Last update - 00:08 27/12/2006
Two teens hurt in Qassam strike by Sderot building
By Amos Harel and Mijal Grinberg, Haaretz Correspondents and Haaretz Service
Two teens were wounded on Tuesday evening, one moderately and one critically, when a Qassam rocket fired by Palestinian militants in the Gaza Strip landed in the western Negev town of Sderot.
The children, both approximately 14-years-old, were wounded in their limbs when the rocket hit near their residential building. They were treated on the spot by medics from Magen David Adom, and the evacuated to hospital.
Islamic Jihad claimed responsibility for the attack.
Defense Minister Amir Peretz urged Prime Minister Ehud Olmert Tuesday night in a telephone conversation to rescind the policy of restraint against Qassam rockets. "We cannot continue to restrain ourselves," he said. "We cannot let Jihad get stronger. We must fight against Qassam fire."
Olmert and Peretz will convene the security cabinet on Wednesday to discuss the escalation on the Gaza border.
Militants fired at least seven rockets at Israel over the course of the day, one of which landed near a strategic site in the southern port town of Ashkelon. Five of the rockets were fired within the morning hours. There were no injuries in any of those incidents.
Almost 30 Qassams have been fired over the last week, despite a cease-fire agreed to by Israel and the Palestinians.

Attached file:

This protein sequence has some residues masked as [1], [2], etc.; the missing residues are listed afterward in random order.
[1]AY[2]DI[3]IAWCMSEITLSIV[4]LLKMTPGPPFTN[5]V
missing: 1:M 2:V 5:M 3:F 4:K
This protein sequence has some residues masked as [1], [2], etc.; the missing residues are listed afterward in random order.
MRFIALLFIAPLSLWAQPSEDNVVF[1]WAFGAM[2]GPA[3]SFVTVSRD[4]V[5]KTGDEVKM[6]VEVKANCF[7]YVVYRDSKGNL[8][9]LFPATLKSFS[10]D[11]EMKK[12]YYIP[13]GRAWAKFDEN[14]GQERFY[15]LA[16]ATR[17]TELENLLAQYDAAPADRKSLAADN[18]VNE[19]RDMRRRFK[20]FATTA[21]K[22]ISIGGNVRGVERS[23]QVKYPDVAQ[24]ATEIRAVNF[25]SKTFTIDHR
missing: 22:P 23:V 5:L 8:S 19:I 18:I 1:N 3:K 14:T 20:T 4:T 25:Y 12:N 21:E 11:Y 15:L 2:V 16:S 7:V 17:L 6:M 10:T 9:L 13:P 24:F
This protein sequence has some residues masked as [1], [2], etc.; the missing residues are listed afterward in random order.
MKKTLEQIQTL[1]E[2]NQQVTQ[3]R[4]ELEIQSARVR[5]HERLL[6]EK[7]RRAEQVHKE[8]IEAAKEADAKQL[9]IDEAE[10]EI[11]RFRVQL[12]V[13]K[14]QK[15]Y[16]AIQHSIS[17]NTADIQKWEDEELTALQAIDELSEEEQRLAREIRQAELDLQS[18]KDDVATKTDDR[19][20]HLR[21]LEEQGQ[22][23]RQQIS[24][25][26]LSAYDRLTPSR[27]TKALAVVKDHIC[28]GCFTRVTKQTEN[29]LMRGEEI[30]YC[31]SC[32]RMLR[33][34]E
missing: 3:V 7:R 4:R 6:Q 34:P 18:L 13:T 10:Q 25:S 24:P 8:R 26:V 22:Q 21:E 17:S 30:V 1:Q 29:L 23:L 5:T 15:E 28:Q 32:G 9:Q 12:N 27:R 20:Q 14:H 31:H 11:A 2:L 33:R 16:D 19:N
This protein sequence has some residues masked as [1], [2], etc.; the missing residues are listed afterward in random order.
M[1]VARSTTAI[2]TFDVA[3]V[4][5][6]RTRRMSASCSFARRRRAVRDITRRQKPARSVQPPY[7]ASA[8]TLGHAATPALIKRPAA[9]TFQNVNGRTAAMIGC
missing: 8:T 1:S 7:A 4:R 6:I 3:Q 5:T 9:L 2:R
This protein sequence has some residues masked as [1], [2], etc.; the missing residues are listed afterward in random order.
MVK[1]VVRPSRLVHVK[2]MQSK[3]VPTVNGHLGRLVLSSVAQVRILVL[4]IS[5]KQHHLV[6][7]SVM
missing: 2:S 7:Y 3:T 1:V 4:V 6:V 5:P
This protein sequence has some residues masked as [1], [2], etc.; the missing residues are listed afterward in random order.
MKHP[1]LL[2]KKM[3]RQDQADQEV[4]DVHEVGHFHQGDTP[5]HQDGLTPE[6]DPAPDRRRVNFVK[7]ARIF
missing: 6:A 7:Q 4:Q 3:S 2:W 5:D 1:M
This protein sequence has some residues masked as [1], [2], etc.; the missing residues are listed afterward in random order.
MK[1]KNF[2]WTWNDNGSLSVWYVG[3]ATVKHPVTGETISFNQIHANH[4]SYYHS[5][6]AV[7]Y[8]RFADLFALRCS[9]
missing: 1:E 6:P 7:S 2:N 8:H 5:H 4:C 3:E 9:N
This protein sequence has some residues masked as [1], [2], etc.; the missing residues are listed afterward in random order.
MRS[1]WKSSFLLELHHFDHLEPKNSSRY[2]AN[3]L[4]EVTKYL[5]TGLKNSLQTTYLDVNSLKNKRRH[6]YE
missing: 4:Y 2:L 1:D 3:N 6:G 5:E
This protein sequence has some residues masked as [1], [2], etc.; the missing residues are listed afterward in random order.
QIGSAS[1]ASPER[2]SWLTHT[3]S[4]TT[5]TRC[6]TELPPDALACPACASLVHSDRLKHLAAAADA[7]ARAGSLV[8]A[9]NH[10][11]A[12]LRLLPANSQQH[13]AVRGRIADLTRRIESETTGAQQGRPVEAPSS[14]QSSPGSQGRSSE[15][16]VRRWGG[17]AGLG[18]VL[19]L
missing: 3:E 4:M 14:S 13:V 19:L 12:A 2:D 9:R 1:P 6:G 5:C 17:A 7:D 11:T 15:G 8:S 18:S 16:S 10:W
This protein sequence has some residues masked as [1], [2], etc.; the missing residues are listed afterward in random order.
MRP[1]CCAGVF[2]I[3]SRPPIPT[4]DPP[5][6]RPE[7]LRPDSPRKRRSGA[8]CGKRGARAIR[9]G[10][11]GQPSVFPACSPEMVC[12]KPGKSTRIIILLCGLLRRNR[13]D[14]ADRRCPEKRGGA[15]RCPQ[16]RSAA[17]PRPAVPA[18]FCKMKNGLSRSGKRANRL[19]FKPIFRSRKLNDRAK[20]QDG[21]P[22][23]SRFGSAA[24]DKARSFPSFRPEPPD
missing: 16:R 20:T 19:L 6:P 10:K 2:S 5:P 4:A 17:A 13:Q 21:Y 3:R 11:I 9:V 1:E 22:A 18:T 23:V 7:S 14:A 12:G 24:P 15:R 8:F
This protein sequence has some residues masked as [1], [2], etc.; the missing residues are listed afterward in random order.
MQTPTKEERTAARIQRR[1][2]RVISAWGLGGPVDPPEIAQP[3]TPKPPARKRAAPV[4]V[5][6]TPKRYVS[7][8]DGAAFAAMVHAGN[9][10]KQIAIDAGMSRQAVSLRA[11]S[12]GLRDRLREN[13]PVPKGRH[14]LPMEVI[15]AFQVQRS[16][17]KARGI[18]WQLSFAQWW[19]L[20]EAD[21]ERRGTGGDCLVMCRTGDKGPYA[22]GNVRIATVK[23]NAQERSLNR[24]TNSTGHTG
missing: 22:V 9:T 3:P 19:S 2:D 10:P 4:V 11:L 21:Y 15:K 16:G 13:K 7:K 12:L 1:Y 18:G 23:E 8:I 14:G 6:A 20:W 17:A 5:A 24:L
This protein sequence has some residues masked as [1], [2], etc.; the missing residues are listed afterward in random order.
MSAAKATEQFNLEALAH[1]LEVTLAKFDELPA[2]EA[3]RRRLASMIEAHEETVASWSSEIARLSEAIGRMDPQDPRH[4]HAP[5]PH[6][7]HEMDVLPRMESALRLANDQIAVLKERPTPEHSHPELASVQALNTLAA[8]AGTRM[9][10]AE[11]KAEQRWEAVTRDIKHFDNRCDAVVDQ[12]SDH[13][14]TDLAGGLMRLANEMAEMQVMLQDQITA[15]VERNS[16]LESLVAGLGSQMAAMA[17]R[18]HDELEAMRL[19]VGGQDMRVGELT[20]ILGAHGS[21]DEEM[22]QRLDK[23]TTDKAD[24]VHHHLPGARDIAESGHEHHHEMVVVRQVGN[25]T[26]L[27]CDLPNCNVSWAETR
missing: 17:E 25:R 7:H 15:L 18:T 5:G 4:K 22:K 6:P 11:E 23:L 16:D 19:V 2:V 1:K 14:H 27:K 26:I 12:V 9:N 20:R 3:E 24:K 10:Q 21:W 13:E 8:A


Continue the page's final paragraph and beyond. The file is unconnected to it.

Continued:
One of the rockets landed in the western Negev city of Sderot causing damage to a building, and the other three landed in open areas nearby. No injuries were reported.
The Foreign Ministry said Monday that Israel's ambassador to the United Nations has been instructed to submit an urgent protest to the duty president of the UN Security Council, "strongly condemning Palestinian violations of the November 25 cease-fire."
The protest will note that since the cease-fire went into effect, 53 Qassam rockets have been fired into Israel, the ministry said in a statement.
The statement also said that Israel will ask the Security Council "to convey its serious protest andwarning to the UN secretary-general and to the Palestinian side, which it accuses of acts of provocation."
According to the ministry, "The formal protest is to note that no country in the world would tolerate the unceasing firing of rockets into its territory, and point out thatIsrael has the right to defend itself under Article 51 of the UN Charter."
The Shin Bet lifted a gag order on Tuesday dealing with the arrest of a Palestinian suspect in the murder of Israeli Marik Gavrielov six years ago. Gavrielov had traveled to the city of Bitounia outside Ramallah in order to sell his car, and was shot to death.
The suspect, Muhammad Saidi, a member of the military wing of Fatah from the Amari refugee camp near Ramallah, was arrested for the October 2000 murder of Gavrielov, shortly after the outbreak of the second Intifada. Another suspect in the murder was arrested three years ago by the Shin Bet.
According to the Shin Bet, Saidi confessed to his involvement in the murder during his investigation.